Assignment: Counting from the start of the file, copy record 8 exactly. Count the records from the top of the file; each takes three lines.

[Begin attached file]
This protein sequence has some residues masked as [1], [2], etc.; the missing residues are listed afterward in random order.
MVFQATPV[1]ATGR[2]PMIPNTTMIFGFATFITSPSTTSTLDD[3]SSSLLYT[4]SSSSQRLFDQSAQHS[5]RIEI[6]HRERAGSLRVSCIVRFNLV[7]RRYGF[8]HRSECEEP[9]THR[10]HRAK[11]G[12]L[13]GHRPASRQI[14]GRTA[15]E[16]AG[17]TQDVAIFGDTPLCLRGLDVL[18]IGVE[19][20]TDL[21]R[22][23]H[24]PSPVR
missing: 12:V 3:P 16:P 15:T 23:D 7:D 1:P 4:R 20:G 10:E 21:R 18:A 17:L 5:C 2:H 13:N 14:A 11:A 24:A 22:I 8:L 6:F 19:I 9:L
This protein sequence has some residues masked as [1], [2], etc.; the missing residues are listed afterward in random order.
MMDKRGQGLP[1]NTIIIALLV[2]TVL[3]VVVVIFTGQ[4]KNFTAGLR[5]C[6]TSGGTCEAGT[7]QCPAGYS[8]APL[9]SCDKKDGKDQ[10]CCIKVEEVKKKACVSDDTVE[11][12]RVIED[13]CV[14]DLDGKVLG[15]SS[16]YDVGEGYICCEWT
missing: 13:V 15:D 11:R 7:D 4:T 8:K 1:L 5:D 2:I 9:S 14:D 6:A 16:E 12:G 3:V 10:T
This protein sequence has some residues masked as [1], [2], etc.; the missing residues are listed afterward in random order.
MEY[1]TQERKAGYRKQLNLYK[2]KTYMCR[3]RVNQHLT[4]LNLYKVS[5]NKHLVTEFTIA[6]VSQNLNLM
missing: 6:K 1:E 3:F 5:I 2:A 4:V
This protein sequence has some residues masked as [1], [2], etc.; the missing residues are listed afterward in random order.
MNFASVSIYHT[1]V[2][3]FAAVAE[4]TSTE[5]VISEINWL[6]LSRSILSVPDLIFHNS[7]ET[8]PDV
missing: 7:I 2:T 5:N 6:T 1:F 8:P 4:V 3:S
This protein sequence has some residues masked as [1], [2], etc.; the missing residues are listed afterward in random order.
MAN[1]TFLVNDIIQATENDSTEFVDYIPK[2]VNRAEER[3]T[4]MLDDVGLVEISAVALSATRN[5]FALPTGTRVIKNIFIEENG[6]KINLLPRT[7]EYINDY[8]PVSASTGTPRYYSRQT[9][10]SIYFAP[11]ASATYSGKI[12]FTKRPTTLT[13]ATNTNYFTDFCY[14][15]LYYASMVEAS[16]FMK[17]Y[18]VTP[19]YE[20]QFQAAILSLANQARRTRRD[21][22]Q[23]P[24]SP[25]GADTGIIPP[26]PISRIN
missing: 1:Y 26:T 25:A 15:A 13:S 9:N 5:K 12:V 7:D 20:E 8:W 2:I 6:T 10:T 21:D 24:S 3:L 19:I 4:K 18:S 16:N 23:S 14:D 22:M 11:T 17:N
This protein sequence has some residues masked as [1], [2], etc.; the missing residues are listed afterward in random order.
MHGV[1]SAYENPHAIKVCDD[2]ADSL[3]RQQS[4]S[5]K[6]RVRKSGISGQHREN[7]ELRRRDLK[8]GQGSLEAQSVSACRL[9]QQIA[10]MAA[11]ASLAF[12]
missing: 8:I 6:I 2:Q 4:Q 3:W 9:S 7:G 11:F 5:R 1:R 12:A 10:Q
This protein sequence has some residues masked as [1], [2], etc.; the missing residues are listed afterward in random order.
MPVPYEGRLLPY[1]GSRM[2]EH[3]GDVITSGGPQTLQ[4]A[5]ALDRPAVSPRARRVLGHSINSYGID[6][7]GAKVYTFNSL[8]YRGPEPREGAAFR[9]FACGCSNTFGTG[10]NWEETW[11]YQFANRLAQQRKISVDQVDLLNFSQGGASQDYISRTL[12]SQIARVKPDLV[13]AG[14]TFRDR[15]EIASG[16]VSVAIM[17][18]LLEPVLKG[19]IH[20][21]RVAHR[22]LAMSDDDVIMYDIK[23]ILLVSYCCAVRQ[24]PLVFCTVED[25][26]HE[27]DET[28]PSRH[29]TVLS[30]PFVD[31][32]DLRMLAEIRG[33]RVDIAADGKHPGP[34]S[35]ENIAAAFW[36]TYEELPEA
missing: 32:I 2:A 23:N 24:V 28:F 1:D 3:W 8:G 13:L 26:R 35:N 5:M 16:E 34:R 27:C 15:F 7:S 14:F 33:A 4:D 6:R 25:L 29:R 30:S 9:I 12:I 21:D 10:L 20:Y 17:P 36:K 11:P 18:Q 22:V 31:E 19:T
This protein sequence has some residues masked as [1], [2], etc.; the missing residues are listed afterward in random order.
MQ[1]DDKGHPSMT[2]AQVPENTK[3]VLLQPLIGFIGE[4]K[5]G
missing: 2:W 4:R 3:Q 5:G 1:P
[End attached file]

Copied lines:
This protein sequence has some residues masked as [1], [2], etc.; the missing residues are listed afterward in random order.
MQ[1]DDKGHPSMT[2]AQVPENTK[3]VLLQPLIGFIGE[4]K[5]G
missing: 2:W 4:R 3:Q 5:G 1:P